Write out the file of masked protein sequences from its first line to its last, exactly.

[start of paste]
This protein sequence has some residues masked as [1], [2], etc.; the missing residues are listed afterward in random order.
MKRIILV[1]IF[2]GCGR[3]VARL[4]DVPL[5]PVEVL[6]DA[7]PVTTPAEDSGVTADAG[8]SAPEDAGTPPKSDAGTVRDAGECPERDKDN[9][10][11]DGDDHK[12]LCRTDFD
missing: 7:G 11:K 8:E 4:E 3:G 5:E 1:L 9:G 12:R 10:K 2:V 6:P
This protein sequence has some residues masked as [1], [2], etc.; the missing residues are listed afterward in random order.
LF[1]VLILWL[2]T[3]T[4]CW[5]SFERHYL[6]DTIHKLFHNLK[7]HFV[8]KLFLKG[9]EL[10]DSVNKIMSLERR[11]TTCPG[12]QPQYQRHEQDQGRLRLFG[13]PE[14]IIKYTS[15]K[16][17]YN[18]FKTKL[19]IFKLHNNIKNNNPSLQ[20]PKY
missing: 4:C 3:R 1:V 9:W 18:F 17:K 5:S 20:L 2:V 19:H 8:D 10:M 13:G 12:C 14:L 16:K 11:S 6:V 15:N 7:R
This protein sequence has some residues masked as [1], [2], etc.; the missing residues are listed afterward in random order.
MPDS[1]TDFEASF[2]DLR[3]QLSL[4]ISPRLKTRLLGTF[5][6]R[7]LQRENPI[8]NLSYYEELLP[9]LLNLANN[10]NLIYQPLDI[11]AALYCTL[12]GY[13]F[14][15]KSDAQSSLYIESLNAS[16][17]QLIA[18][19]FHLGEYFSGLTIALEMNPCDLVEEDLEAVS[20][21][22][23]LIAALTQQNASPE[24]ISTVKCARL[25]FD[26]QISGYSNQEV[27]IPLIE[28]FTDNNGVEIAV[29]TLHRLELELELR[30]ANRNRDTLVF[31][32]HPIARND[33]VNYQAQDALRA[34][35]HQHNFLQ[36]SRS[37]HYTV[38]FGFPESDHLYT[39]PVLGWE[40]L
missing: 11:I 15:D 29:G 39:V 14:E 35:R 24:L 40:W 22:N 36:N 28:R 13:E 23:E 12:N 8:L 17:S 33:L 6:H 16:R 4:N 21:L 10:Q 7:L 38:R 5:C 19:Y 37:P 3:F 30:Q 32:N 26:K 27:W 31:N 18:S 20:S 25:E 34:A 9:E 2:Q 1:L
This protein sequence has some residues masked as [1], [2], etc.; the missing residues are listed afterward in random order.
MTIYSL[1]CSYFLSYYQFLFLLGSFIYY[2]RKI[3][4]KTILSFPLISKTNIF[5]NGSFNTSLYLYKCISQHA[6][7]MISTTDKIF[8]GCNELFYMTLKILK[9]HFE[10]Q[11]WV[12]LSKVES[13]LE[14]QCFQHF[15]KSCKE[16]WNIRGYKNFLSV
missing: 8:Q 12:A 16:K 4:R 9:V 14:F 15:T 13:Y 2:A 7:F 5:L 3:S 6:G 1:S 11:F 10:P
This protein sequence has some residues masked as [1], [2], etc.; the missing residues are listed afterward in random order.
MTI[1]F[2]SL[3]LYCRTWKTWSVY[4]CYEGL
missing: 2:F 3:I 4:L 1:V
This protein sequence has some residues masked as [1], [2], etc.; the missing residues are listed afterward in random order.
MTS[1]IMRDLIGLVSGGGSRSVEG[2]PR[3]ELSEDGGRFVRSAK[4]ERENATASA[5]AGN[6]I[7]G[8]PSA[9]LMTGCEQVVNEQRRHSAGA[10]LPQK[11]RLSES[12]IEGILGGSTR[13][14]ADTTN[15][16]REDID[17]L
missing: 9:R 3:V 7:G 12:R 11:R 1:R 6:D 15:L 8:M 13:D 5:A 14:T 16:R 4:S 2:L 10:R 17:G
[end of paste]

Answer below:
This protein sequence has some residues masked as [1], [2], etc.; the missing residues are listed afterward in random order.
MKRIILV[1]IF[2]GCGR[3]VARL[4]DVPL[5]PVEVL[6]DA[7]PVTTPAEDSGVTADAG[8]SAPEDAGTPPKSDAGTVRDAGECPERDKDN[9][10][11]DGDDHK[12]LCRTDFD
missing: 7:G 11:K 8:E 4:E 3:G 5:E 1:L 9:G 12:R 10:K 2:V 6:P
This protein sequence has some residues masked as [1], [2], etc.; the missing residues are listed afterward in random order.
LF[1]VLILWL[2]T[3]T[4]CW[5]SFERHYL[6]DTIHKLFHNLK[7]HFV[8]KLFLKG[9]EL[10]DSVNKIMSLERR[11]TTCPG[12]QPQYQRHEQDQGRLRLFG[13]PE[14]IIKYTS[15]K[16][17]YN[18]FKTKL[19]IFKLHNNIKNNNPSLQ[20]PKY
missing: 4:C 3:R 1:V 9:W 18:F 17:K 5:S 20:L 2:V 19:H 8:D 10:M 13:G 12:C 14:L 16:K 11:S 6:V 15:N 7:R
This protein sequence has some residues masked as [1], [2], etc.; the missing residues are listed afterward in random order.
MPDS[1]TDFEASF[2]DLR[3]QLSL[4]ISPRLKTRLLGTF[5][6]R[7]LQRENPI[8]NLSYYEELLP[9]LLNLANN[10]NLIYQPLDI[11]AALYCTL[12]GY[13]F[14][15]KSDAQSSLYIESLNAS[16][17]QLIA[18][19]FHLGEYFSGLTIALEMNPCDLVEEDLEAVS[20][21][22][23]LIAALTQQNASPE[24]ISTVKCARL[25]FD[26]QISGYSNQEV[27]IPLIE[28]FTDNNGVEIAV[29]TLHRLELELELR[30]ANRNRDTLVF[31][32]HPIARND[33]VNYQAQDALRA[34][35]HQHNFLQ[36]SRS[37]HYTV[38]FGFPESDHLYT[39]PVLGWE[40]L
missing: 11:I 15:D 29:G 39:V 14:E 35:R 24:L 40:W 22:N 36:N 28:R 13:E 23:E 12:N 8:L 17:S 33:L 6:H 16:R 4:N 21:L 10:Q 7:L 38:R 5:C 19:Y 37:P 3:F 30:Q 32:N 26:K 27:W 31:N 18:S 20:S 25:E 34:A 9:E 2:Q 1:L
This protein sequence has some residues masked as [1], [2], etc.; the missing residues are listed afterward in random order.
MTIYSL[1]CSYFLSYYQFLFLLGSFIYY[2]RKI[3][4]KTILSFPLISKTNIF[5]NGSFNTSLYLYKCISQHA[6][7]MISTTDKIF[8]GCNELFYMTLKILK[9]HFE[10]Q[11]WV[12]LSKVES[13]LE[14]QCFQHF[15]KSCKE[16]WNIRGYKNFLSV
missing: 8:Q 12:A 16:K 4:R 9:V 14:F 15:T 13:Y 2:A 7:F 5:L 3:S 6:G 1:S 11:F 10:P
This protein sequence has some residues masked as [1], [2], etc.; the missing residues are listed afterward in random order.
MTI[1]F[2]SL[3]LYCRTWKTWSVY[4]CYEGL
missing: 2:F 3:I 4:L 1:V
This protein sequence has some residues masked as [1], [2], etc.; the missing residues are listed afterward in random order.
MTS[1]IMRDLIGLVSGGGSRSVEG[2]PR[3]ELSEDGGRFVRSAK[4]ERENATASA[5]AGN[6]I[7]G[8]PSA[9]LMTGCEQVVNEQRRHSAGA[10]LPQK[11]RLSES[12]IEGILGGSTR[13][14]ADTTN[15][16]REDID[17]L
missing: 9:R 3:V 7:G 12:R 11:R 1:R 6:D 15:L 8:M 13:D 5:A 14:T 16:R 4:S 2:L 10:R 17:G